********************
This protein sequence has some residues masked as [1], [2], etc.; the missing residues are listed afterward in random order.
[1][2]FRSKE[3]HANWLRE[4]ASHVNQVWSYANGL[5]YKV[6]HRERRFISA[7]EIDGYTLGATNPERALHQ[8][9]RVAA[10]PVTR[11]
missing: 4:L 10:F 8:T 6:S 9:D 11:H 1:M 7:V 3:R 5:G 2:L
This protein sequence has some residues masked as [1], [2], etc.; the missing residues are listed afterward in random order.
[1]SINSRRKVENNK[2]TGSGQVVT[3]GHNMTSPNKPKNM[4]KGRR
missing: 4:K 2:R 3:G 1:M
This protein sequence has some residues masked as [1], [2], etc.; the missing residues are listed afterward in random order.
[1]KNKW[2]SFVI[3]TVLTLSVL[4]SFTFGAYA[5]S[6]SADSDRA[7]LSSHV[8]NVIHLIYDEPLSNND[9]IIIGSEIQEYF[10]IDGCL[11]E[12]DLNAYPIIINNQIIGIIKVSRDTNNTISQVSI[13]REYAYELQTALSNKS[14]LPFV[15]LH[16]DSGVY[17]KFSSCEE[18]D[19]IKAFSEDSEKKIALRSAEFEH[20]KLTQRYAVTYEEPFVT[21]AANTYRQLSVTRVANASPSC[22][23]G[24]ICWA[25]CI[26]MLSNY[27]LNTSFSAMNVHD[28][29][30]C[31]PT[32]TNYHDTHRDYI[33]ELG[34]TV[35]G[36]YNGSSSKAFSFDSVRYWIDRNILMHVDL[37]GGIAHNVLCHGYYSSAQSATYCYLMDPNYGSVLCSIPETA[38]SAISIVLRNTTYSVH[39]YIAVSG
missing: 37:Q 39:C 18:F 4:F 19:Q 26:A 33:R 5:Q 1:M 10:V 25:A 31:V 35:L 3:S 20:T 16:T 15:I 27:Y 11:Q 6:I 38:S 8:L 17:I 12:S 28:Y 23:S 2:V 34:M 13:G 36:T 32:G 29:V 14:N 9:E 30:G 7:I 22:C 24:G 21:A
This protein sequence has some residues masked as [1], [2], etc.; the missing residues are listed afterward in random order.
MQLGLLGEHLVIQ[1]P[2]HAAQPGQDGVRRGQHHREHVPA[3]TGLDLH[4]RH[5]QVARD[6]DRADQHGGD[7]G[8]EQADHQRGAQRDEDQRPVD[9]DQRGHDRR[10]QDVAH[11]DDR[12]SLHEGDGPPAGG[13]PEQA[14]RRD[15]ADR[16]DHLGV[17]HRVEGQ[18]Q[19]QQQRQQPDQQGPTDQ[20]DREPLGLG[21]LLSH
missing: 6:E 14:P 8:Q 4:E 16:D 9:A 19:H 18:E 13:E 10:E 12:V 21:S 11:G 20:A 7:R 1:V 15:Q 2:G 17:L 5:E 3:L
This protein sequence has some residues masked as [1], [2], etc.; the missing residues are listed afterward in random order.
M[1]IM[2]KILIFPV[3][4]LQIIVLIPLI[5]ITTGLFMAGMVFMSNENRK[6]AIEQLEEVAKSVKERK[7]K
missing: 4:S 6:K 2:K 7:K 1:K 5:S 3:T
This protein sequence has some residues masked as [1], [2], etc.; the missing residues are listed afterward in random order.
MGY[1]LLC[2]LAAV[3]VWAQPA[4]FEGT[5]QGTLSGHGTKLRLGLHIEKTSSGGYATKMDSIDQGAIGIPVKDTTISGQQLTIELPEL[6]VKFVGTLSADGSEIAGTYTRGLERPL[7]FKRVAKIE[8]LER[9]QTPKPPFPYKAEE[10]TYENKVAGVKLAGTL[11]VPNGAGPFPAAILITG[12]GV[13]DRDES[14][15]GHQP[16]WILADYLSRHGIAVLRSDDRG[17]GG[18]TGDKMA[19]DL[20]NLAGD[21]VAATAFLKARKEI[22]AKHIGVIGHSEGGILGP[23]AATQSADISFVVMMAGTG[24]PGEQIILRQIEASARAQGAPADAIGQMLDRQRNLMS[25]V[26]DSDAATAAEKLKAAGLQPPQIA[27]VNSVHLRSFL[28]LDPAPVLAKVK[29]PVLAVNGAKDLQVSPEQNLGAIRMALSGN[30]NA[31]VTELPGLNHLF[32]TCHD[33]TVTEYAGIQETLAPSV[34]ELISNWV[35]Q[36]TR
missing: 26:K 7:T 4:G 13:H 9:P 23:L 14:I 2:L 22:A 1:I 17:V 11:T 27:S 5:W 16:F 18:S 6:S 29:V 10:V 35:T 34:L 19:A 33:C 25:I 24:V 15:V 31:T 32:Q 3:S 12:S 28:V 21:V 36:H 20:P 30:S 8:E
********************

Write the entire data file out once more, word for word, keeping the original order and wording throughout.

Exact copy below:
This protein sequence has some residues masked as [1], [2], etc.; the missing residues are listed afterward in random order.
[1][2]FRSKE[3]HANWLRE[4]ASHVNQVWSYANGL[5]YKV[6]HRERRFISA[7]EIDGYTLGATNPERALHQ[8][9]RVAA[10]PVTR[11]
missing: 4:L 10:F 8:T 6:S 9:D 11:H 1:M 7:V 3:R 5:G 2:L
This protein sequence has some residues masked as [1], [2], etc.; the missing residues are listed afterward in random order.
[1]SINSRRKVENNK[2]TGSGQVVT[3]GHNMTSPNKPKNM[4]KGRR
missing: 4:K 2:R 3:G 1:M
This protein sequence has some residues masked as [1], [2], etc.; the missing residues are listed afterward in random order.
[1]KNKW[2]SFVI[3]TVLTLSVL[4]SFTFGAYA[5]S[6]SADSDRA[7]LSSHV[8]NVIHLIYDEPLSNND[9]IIIGSEIQEYF[10]IDGCL[11]E[12]DLNAYPIIINNQIIGIIKVSRDTNNTISQVSI[13]REYAYELQTALSNKS[14]LPFV[15]LH[16]DSGVY[17]KFSSCEE[18]D[19]IKAFSEDSEKKIALRSAEFEH[20]KLTQRYAVTYEEPFVT[21]AANTYRQLSVTRVANASPSC[22][23]G[24]ICWA[25]CI[26]MLSNY[27]LNTSFSAMNVHD[28][29][30]C[31]PT[32]TNYHDTHRDYI[33]ELG[34]TV[35]G[36]YNGSSSKAFSFDSVRYWIDRNILMHVDL[37]GGIAHNVLCHGYYSSAQSATYCYLMDPNYGSVLCSIPETA[38]SAISIVLRNTTYSVH[39]YIAVSG
missing: 37:Q 39:C 18:F 4:F 19:Q 26:A 33:R 5:Q 1:M 10:V 25:A 31:V 35:L 3:S 20:T 16:T 15:I 27:Y 11:Q 6:I 38:S 8:L 17:I 12:S 28:Y 23:S 2:V 34:M 13:G 36:T 32:G 29:V 14:N 9:E 30:G 7:I 22:C 24:G 21:A
This protein sequence has some residues masked as [1], [2], etc.; the missing residues are listed afterward in random order.
MQLGLLGEHLVIQ[1]P[2]HAAQPGQDGVRRGQHHREHVPA[3]TGLDLH[4]RH[5]QVARD[6]DRADQHGGD[7]G[8]EQADHQRGAQRDEDQRPVD[9]DQRGHDRR[10]QDVAH[11]DDR[12]SLHEGDGPPAGG[13]PEQA[14]RRD[15]ADR[16]DHLGV[17]HRVEGQ[18]Q[19]QQQRQQPDQQGPTDQ[20]DREPLGLG[21]LLSH
missing: 6:E 14:P 8:Q 4:E 16:D 9:A 19:H 18:E 13:E 10:E 12:V 21:S 11:G 20:A 7:R 1:V 15:Q 2:G 17:L 5:E 3:L
This protein sequence has some residues masked as [1], [2], etc.; the missing residues are listed afterward in random order.
M[1]IM[2]KILIFPV[3][4]LQIIVLIPLI[5]ITTGLFMAGMVFMSNENRK[6]AIEQLEEVAKSVKERK[7]K
missing: 4:S 6:K 2:K 7:K 1:K 5:S 3:T
This protein sequence has some residues masked as [1], [2], etc.; the missing residues are listed afterward in random order.
MGY[1]LLC[2]LAAV[3]VWAQPA[4]FEGT[5]QGTLSGHGTKLRLGLHIEKTSSGGYATKMDSIDQGAIGIPVKDTTISGQQLTIELPEL[6]VKFVGTLSADGSEIAGTYTRGLERPL[7]FKRVAKIE[8]LER[9]QTPKPPFPYKAEE[10]TYENKVAGVKLAGTL[11]VPNGAGPFPAAILITG[12]GV[13]DRDES[14][15]GHQP[16]WILADYLSRHGIAVLRSDDRG[17]GG[18]TGDKMA[19]DL[20]NLAGD[21]VAATAFLKARKEI[22]AKHIGVIGHSEGGILGP[23]AATQSADISFVVMMAGTG[24]PGEQIILRQIEASARAQGAPADAIGQMLDRQRNLMS[25]V[26]DSDAATAAEKLKAAGLQPPQIA[27]VNSVHLRSFL[28]LDPAPVLAKVK[29]PVLAVNGAKDLQVSPEQNLGAIRMALSGN[30]NA[31]VTELPGLNHLF[32]TCHD[33]TVTEYAGIQETLAPSV[34]ELISNWV[35]Q[36]TR
missing: 26:K 7:T 4:G 13:H 9:P 23:L 14:I 2:L 22:A 1:I 17:V 11:T 27:S 5:W 16:F 18:S 6:S 29:V 10:V 35:T 34:L 19:A 33:C 25:I 24:V 15:V 31:T 32:Q 3:S 12:S 28:V 21:V 36:H 20:P 30:S 8:E